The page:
- The city of Cincinnati, once called the "Queen City of the West" by Henry Wadsworth Longfellow, provides an excellent array of cultural resources for students who intend to pursue a degree in the visual arts. It offers the energy and assets of a larger city, along with quiet neighborhoods steeped in rich traditions. Cincinnati offers live music venues that range from top-notch symphony and opera companies to a growing pop and rock community. Home to the Cincinnati Art Museum, the Taft Museum and the Contemporary Arts Center, the city also enjoys the presence of numerous art galleries and a strong support system among practicing artists. Cincinnati is situated within driving distance of Chicago, Pittsburgh, Atlanta and New York City, allowing DAAP students to take advantage of the rich cultural resources of these cities as well.
- UC's College of Design, Architecture, Art, and Planning (DAAP) is one of the most comprehensive colleges of its type in the country. A collection of nationally respected design and art programs is housed in a unique and educationally stimulating architectural setting. Architecture students have opportunities to enroll in courses in a range of related disciplines and to participate in interdisciplinary studios or special projects.
- Students learn creative and technical skills in the studio environment, taught by a passionate faculty who interact with their students on a daily basis. The goal is to guide students as they grow both intellectually and professionally.
- Other educational opportunities include organized travel semesters, foreign study semesters and student exchange programs in England, Germany and Denmark. Many architecture students also pursue joint degrees and certificate programs within the college and the university.
- The DAAP college library has an outstanding collection of books, periodicals and visual resources supporting architecture, planning, design, art history and related subjects. Access to library holdings is provided by an automated online catalogue, UCLID, which provides access to the University of Cincinnati Library information database, and through OhioLINK, the holdings of other academic libraries throughout Ohio.
- The Computer Graphics Center is a state-of-the-art university facility with hardware that includes PCs, Apple computers and peripherals such as scanners, plotters and digital video-editing suites. Students have access to sophisticated graphics equipment and receive hands-on instruction to augment the use of laptops in the classroom. All computing equipment is linked by high-speed Ethernet to facilitate access across the campus.
- The college supports a Rapid Prototyping Center, which is the home of state-of-the-art equipment that allows students to create communication aids for their design projects. Using CAD (computer-aided design) models, students are able to create physical models using three basic methods: 3-D printing, large format laser-cutting and CNC (computer numeric control) devices, including a Komo CNC Router. This facility is intended for all DAAP students to use in creating large-scale design.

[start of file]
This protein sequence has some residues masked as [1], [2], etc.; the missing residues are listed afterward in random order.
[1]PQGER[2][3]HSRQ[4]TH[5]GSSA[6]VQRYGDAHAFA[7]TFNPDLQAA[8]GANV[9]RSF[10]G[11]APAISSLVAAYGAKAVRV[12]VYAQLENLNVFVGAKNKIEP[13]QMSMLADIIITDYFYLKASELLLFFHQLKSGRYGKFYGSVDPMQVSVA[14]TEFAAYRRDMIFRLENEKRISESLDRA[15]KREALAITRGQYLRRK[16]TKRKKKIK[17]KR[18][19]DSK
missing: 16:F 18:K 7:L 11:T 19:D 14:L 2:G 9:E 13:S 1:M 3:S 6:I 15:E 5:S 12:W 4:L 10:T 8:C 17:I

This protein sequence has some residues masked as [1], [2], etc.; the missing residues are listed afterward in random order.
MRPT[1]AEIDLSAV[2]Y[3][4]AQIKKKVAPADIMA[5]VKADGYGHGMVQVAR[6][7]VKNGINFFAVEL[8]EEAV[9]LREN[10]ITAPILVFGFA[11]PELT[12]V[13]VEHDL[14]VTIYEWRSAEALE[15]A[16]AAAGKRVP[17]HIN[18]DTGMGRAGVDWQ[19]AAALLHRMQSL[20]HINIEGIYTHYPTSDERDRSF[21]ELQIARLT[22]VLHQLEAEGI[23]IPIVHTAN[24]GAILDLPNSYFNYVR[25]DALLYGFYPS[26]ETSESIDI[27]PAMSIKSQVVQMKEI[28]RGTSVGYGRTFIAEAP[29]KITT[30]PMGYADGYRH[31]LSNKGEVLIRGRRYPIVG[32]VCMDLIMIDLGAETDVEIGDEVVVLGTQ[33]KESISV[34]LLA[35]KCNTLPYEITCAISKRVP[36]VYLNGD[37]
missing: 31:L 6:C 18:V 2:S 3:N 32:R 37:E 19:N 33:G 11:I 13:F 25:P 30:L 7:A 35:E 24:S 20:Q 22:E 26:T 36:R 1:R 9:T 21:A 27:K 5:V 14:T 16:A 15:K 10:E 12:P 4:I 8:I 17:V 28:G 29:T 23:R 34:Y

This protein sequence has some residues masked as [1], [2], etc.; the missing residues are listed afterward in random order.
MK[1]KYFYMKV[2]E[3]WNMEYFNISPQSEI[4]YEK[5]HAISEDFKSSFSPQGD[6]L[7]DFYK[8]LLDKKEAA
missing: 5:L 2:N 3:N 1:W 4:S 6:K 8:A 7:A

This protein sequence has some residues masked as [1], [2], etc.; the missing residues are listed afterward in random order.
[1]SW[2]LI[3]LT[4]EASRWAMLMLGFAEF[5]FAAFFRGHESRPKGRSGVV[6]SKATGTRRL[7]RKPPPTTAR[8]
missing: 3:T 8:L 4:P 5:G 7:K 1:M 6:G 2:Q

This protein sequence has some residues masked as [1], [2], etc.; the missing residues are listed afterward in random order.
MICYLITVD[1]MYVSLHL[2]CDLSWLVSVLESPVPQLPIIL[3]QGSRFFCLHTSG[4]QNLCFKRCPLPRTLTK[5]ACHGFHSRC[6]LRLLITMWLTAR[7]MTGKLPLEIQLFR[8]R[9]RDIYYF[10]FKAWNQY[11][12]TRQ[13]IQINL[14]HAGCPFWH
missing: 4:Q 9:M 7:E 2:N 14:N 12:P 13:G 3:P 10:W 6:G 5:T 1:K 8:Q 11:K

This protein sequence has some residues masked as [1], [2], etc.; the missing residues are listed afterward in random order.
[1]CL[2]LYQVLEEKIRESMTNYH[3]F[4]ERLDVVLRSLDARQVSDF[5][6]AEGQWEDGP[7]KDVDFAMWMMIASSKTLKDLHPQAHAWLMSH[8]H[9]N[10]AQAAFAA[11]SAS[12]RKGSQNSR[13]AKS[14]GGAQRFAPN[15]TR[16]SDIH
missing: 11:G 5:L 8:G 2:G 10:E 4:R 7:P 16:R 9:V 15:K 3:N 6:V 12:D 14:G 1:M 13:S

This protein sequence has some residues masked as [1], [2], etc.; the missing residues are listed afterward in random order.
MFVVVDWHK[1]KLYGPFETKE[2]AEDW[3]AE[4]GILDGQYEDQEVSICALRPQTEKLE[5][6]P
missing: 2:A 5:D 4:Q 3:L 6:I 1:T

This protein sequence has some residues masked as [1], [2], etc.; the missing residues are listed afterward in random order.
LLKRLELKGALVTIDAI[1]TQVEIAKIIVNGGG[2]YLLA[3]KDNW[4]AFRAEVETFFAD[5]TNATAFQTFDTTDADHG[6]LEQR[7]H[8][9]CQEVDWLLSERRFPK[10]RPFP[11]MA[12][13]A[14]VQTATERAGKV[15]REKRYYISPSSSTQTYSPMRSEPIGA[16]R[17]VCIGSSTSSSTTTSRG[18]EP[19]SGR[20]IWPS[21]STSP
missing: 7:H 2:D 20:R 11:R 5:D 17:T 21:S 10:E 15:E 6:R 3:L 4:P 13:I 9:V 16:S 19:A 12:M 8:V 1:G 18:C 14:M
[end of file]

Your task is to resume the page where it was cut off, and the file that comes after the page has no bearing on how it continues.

DAAP students learn creative and technical skills in the classroom, taught by a passionate faculty who interact with their students. The goal is to guide students as they grow both intellectually and professionally. This, along with a broad liberal arts background, prepares DAAP students for success in their fields.
Students must obtain a minimum overall grade point average of 2.0 and, in addition, must have at least a 2.0 grade point average for the senior year to be eligible for graduation. In order to be eligible for graduation with honors, a student must have completed at least 60 semester hours in the college and have earned at least a 3.6 grade point average.
Students seeking to transfer from another regionally accredited university or college must have at least a 2.5 cumulative grade point average in previous college work to be considered for admission. The application is available here.
Students seeking to transfer from other colleges and programs at UC must have at least a 2.5 cumulative grade point average in previous college work to be considered for admission.
Current UC students wishing to transition into a DAAP program should submit an "Application for Change in College and Program" form to the DAAP Student Affairs Office in Room 5470 Aronoff. This form is available here or in the DAAP Student Affairs Office.
Current DAAP students wishing to transition into a different major must submit a "Change of Program" form to the DAAP Student Affairs Office in Room 5470 Aronoff. This form is available here or in the DAAP Student Affairs Office.
Unless an international student meets one of the exemptions listed here, he or she must complete the ACT, SAT, IELTS, TOEFL, or ELS.
Admission to the horticulture program is on a rolling (first-come, first-served) basis; once all the available seats are filled, the program is closed. It is recommended that students apply by December 1 at 5:00 pm EST for maximum scholarship consideration.
- Fall: March 1 priority deadline; July 1
- Spring: November 1
- Summer: March 1
PO Box 210016
Cincinnati, OH 45221-0016
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Program Code: 23BAC-HORT-BS